It’s no secret that financial stability has a major impact on the quality of at-home living for families.
Research from the National Partnership for Women & Families found that if equal pay were implemented in the United States, full-time working women would have enough money to pay for 83 more weeks of food for their family, seven more months of mortgage and utility payments, 11 more months of rent or nine more months of birth control.
With women still making 79 cents for every dollar a man earns, and black women making less than that at 60 cents, it’s clear that the U.S. has a long way to go before workplace equality is reached for all women.
While a gender pay gap is not limited to certain career fields, there are some industries where women tend to fair better financially.
In a report from the Working Mother Research Institute (WMRI), 1,508 working moms were surveyed in key areas such as pay, career stability, access to paid maternity leave and time for personal life and family.
Using the results to see how different lines of work compare to one another in terms of pay and work-life balance, the survey found that moms working in financial services had the highest salary and feel good about their career potential. However, moms in this line of work were not satisfied with the amount of free time they had, compared to working mothers in other fields like healthcare and professional services.(Image: WorkingMother.com)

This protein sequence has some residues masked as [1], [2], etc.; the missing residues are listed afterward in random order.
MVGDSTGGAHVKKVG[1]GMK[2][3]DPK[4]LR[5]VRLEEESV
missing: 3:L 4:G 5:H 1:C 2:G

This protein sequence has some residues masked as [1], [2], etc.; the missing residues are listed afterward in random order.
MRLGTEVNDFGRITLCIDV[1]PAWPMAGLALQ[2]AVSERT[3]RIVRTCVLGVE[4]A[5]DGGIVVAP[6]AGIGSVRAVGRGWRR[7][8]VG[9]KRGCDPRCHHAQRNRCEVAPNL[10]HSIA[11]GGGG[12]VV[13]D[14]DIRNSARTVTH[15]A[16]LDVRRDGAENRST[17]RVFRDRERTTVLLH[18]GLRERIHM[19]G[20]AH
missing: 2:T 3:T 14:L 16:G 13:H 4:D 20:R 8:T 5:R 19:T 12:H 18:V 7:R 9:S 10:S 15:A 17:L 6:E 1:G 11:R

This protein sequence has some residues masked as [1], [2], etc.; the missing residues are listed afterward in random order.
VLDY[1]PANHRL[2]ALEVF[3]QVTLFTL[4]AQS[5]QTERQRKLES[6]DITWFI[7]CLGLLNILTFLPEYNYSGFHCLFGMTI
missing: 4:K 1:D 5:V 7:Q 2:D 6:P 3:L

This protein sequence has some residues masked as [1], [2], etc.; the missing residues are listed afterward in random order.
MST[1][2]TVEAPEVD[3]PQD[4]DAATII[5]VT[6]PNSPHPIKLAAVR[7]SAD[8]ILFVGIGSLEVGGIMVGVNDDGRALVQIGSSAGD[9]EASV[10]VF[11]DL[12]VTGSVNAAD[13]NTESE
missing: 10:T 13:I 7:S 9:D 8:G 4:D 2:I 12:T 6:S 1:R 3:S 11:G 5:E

When examining the difference in pay, moms who work in finance earn almost an average of $19,000 more per year than moms who work in retail and apparel. Education also came in as a low-paying field, with just 29% of the teachers surveyed saying they received a raise within the last year.
To see a breakdown of the average individual income per year by industry, take a look at the chart below.(Image: WorkingMother.com)
Let us know in the comment section how much consideration you give to both pay and work-life balance flexibility when accepting a job offer.